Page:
Are “arcane” rules at the SEC keeping it from fully entering the 21st Century? That was the charge levied against the agency by none other than SEC Commissioner Hester Peirce, as she lamented the lack of action on a Bitcoin ETF back in February.
There hasn’t been much movement on the crypto ETF front since Peirce’s comments, but the SEC has taken some recent steps that address her broader charge that the SEC has some modernizing to do. Specifically, the SEC has moved to harmonize two different reporting forms with the realities of today’s digitally-inclined business environment. It’s worth noting that the changes to both forms also happen to make a good fit with the deregulatory agenda of the presidential administration.
First, in February, the agency announced that registered investment companies would be allowed to file their Form N-PORT reports on a quarterly basis, rather than each month. For the uninitiated, Form N-PORT is a new form on which both public and non-public funds report their portfolio holdings in a “structured data format.” Instead of filing the reports within 30 days of each month-end, the SEC is requiring that funds file all three monthly reports within 60 days of the end of each fiscal quarter.
While the reports from the first and second month will remain withheld from the public, the report for the third month will become publicly available when it is filed. That is in lieu of filing it non-publicly no later than 30 days after the end of the fiscal quarter and making it public within 60 days of the end of the quarter.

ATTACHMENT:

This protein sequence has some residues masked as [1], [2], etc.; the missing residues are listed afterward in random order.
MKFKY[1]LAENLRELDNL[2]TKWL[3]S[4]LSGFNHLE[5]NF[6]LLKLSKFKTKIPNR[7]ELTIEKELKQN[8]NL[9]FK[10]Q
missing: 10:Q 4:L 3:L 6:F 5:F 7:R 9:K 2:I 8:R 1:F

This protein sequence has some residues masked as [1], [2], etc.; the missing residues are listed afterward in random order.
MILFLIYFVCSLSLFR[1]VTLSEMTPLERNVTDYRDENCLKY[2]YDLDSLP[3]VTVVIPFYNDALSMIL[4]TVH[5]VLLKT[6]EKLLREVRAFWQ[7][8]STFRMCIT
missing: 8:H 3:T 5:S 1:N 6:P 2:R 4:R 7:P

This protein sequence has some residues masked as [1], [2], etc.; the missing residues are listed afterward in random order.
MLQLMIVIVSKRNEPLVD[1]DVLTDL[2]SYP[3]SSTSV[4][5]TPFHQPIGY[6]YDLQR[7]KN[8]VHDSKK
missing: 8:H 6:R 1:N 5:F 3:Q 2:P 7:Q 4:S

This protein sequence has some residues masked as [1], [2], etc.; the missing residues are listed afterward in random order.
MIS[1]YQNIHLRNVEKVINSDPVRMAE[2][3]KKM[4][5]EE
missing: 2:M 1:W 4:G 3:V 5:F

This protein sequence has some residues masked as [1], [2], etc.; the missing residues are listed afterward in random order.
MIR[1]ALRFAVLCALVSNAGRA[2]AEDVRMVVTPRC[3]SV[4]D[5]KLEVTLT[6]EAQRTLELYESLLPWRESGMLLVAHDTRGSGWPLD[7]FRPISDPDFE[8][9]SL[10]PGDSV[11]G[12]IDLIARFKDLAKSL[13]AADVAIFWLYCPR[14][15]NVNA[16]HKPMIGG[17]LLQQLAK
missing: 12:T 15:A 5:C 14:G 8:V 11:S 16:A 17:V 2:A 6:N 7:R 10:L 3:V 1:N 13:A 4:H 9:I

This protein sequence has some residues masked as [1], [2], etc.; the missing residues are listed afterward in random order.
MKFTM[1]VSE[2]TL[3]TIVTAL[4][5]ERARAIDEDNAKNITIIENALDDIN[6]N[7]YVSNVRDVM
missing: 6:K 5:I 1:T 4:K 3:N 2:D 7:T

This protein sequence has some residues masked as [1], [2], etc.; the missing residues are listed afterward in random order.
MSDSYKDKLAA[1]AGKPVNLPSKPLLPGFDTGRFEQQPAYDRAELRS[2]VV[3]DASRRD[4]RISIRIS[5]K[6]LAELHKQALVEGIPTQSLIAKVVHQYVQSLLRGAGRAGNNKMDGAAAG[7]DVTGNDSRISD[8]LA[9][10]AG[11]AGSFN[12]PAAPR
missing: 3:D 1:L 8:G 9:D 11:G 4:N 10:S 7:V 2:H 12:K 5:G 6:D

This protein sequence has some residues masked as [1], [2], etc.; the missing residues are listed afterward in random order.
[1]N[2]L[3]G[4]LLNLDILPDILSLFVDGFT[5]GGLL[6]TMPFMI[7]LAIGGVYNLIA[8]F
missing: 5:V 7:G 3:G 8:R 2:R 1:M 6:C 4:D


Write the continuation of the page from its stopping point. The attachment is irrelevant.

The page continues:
Got all that?
The SEC has characterized the change as being about cybersecurity risk management. “I applaud the staff’s efforts to evaluate our data needs and cybersecurity risk profile and believe this revised approach to the receipt of new, non-public monthly Form N-PORT data enables the Commission to receive and analyze this new data while meaningfully reducing the sensitivity of that data at the time it is transmitted to the Commission,” Clayton said.
And in fact, cybersecurity is top of mind at the SEC lately following the recent data breach by Ukrainian hackers. The Commission announced in February that Gabriel Benincasa would be installed as its first chief risk office, a position created by Clayton “to strengthen the agency’s risk management and cybersecurity efforts.”
In its second contemplated change, the SEC is asking for comments on “Form C,” the form used for reporting on crowdfunding capital raising. A filing in the Federal Register on Feb. 27 noted that the nearly 6,000 annual respondents spent a whopping 37 hours each completing Form C. Overall, the SEC estimated that Form C creates a total annual reporting burden in the range of 215,000 hours.
Is that too much of a compliance burden? Feel free to DM @SEC your thoughts! (I jest. You can mail your written comments to Charles Riddle, Acting Director/Chief Information Officer, Securities and Exchange Commission, c/o Candace Kenner, 100 F Street NE, Washington, DC 20549 or send an email to: PRA_Mailbox@sec.gov.)